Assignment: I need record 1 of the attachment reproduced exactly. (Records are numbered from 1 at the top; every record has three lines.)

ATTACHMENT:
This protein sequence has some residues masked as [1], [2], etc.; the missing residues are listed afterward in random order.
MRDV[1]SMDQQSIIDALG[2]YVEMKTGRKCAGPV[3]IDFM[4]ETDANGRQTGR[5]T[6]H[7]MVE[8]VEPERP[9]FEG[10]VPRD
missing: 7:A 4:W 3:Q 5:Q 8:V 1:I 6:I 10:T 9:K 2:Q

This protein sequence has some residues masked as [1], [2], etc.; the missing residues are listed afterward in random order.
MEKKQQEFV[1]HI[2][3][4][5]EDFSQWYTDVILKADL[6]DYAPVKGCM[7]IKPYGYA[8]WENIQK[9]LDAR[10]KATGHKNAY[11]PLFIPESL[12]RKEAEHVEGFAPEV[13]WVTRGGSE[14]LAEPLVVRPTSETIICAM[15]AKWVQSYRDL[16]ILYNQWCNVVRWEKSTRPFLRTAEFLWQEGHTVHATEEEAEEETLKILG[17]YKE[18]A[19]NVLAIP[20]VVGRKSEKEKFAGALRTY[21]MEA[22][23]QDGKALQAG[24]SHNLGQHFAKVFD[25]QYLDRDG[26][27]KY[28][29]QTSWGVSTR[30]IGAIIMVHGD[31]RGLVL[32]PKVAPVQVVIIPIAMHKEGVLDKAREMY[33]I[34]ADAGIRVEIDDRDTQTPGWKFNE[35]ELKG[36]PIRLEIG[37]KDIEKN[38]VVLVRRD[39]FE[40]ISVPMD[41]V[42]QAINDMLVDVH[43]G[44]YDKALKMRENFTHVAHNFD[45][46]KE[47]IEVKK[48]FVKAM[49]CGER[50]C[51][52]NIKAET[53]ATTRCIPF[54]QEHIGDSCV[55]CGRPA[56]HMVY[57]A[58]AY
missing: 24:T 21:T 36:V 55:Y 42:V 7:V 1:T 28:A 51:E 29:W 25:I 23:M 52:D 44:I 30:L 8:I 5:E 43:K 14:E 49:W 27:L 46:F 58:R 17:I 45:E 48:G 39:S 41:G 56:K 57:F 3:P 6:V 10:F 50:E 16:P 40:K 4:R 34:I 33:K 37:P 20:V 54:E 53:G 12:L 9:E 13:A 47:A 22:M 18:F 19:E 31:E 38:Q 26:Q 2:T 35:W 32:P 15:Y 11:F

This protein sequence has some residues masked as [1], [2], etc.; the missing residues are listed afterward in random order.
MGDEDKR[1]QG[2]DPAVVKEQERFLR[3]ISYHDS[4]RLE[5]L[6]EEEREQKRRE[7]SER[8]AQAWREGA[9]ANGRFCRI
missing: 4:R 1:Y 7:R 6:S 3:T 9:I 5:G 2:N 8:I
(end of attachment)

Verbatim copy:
This protein sequence has some residues masked as [1], [2], etc.; the missing residues are listed afterward in random order.
MRDV[1]SMDQQSIIDALG[2]YVEMKTGRKCAGPV[3]IDFM[4]ETDANGRQTGR[5]T[6]H[7]MVE[8]VEPERP[9]FEG[10]VPRD
missing: 7:A 4:W 3:Q 5:Q 8:V 1:I 6:I 10:T 9:K 2:Q